We use cookies on this website, you can read about them here. To use the website as intended please... ACCEPT COOKIES
UAL Research Online

The Co-Construction of Properties in a Machinic-Complex: A study of the Car and Dunlop Pneumatic Tyres 1900-1925

Woolaghan, George (2006) The Co-Construction of Properties in a Machinic-Complex: A study of the Car and Dunlop Pneumatic Tyres 1900-1925. PhD thesis, University of the Arts London.

Type of Research: Thesis
Creators: Woolaghan, George

The thesis examines the development of Dunlop pneumatic tyres and the car 1900- 1925. It explores the transformation of these artefacts from 'unreliable', 'crafted' luxuries, to 'reliable', 'scientific' products for a middle class market through a process of co-construction. It argues that through the interplay of design and domestication processes, properties and 'norms' of performance were stabilised in pneumatic lyres and the car which articulated social difference. This stabilisation process was mediated by notions of efficiency to extend and reproduce middle class mobility through what Urry has called the 'machinic-complex' of the car.

The performative nature of the user-technology relationship is theorised by engaging with certain aspects of Actor-Network theory (ANT), in particular, Akrich's notion of 'reciprocal or mutual adjustment', which is deployed in relation to design, manufacture and use, and 'inscription', which is applied to advertising. Advertising is also discussed using Star's concept of 'boundary object'. These concepts are supplemented with concepts from the sociology of technology: Pinch and Bijker's notion of 'interpretive flexibility' and Woolgar's notion of 'configuring'. Williams' concept of 'mobile privatisation' is discussed in relation to car development but pertains to the study as a whole. The chapter on the motorist focuses on 'configuring' and 'domestication' as aspects of the user-technology relationship. Issues of gender and class, and the role of ideology also inform this chapter. The chapter on infrastructure employs Bachmair's notion of 'cultural inheritance' and Oldenziel et al.'s concept of 'mediation-junction'.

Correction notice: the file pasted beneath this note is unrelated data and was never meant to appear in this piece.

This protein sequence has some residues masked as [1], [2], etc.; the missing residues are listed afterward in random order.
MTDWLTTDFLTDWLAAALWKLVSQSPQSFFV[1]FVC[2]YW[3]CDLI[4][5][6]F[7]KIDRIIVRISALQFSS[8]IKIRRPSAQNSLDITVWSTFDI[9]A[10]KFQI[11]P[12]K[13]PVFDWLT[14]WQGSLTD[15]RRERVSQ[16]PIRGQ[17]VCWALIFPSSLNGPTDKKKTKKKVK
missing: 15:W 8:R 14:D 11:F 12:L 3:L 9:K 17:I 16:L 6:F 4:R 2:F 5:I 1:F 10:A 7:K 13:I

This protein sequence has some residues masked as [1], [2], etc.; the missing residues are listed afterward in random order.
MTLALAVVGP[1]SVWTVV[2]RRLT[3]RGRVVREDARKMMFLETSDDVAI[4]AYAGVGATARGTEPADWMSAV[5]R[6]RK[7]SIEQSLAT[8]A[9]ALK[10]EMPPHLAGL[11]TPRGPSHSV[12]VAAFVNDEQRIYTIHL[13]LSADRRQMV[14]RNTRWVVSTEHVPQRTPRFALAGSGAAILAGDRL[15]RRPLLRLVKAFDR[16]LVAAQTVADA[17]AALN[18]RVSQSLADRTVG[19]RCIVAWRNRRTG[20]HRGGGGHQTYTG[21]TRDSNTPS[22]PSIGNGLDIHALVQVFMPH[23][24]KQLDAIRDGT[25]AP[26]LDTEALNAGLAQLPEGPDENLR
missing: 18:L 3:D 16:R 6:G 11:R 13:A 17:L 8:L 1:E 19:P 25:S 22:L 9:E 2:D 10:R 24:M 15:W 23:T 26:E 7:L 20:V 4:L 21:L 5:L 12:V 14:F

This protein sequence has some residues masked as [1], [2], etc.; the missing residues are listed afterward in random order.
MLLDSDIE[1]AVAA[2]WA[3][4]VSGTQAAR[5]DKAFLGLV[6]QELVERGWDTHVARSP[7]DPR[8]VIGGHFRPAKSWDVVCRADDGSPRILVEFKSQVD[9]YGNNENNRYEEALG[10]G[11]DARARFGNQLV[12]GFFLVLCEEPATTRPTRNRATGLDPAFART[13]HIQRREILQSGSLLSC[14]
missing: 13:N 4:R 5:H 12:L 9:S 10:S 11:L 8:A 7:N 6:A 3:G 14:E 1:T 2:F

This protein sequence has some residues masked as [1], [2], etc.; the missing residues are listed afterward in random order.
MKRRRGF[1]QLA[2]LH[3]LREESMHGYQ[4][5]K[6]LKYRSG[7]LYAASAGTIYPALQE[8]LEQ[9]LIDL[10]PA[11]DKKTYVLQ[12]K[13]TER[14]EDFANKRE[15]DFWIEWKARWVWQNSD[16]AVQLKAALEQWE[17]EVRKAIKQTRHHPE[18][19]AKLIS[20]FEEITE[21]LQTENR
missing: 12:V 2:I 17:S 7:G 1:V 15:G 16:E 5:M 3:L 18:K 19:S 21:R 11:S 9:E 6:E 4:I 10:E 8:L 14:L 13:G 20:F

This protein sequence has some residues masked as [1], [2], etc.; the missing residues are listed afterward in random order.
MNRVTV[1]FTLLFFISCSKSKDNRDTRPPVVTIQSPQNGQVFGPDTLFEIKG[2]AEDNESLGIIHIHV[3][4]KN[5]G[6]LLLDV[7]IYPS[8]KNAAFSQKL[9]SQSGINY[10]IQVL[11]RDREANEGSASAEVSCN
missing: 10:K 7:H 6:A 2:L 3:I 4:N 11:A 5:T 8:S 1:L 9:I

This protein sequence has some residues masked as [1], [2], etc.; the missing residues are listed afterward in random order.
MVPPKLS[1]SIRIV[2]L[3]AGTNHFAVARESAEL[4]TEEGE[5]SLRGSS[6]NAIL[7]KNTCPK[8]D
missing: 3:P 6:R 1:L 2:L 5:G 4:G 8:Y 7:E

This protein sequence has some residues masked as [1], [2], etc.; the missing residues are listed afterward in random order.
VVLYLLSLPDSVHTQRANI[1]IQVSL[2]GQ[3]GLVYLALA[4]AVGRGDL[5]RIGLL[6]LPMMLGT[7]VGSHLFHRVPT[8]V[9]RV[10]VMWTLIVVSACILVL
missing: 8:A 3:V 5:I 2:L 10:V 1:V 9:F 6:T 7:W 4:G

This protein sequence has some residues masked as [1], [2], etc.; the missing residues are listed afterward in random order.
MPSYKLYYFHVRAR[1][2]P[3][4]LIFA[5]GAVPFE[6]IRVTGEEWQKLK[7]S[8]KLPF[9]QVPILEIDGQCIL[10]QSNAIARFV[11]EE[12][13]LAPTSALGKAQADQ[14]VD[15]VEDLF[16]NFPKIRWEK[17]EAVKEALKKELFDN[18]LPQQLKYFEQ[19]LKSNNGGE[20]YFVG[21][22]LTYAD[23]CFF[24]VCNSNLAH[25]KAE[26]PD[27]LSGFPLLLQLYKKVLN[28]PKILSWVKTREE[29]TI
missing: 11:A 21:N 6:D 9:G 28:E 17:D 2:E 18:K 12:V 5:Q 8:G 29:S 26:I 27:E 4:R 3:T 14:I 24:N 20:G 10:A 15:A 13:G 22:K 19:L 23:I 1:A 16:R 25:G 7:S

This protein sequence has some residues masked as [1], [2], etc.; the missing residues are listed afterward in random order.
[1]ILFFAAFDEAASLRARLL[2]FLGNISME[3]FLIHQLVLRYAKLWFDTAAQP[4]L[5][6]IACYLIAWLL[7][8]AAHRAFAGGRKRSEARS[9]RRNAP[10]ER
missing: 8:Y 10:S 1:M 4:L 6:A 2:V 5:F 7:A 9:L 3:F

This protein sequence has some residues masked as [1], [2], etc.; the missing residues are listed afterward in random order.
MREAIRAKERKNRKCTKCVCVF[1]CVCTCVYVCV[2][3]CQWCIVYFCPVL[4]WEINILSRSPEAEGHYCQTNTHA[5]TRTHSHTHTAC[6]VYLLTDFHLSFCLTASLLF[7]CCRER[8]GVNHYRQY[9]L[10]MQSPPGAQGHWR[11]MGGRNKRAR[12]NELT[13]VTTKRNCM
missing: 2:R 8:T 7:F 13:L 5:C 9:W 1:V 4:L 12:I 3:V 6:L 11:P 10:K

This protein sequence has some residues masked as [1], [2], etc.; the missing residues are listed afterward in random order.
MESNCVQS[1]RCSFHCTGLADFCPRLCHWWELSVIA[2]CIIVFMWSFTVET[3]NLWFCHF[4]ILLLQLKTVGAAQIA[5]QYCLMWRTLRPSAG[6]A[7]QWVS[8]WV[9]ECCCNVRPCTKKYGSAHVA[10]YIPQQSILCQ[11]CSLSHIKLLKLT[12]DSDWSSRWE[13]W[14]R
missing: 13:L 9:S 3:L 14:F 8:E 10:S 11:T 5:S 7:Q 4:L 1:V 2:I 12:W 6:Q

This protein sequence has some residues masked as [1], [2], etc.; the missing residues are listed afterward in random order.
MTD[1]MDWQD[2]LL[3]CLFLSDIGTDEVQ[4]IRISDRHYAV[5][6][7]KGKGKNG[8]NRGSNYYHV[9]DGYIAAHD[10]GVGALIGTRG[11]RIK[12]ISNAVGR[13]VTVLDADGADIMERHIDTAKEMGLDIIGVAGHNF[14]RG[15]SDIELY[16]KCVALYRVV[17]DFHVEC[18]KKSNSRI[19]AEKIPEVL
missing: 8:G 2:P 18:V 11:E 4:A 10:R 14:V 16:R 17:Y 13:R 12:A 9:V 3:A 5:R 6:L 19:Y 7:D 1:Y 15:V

The research contributes to design theory and technology studies through elaboration of the socio-technical complexity of the product and by developing an understanding of the consumption of technology which is informed by gender and class as mechanisms of domestication.

Additional Information (Publicly available):

This thesis is restricted, please contact UAL Research Online for more information.

Your affiliations with UAL: Colleges > Central Saint Martins
Date: February 2006
Date Deposited: 12 May 2020 12:01
Last Modified: 14 Feb 2024 16:14
Item ID: 15644
URI: https://ualresearchonline.arts.ac.uk/id/eprint/15644

Repository Staff Only: item control page | University Staff: Request a correction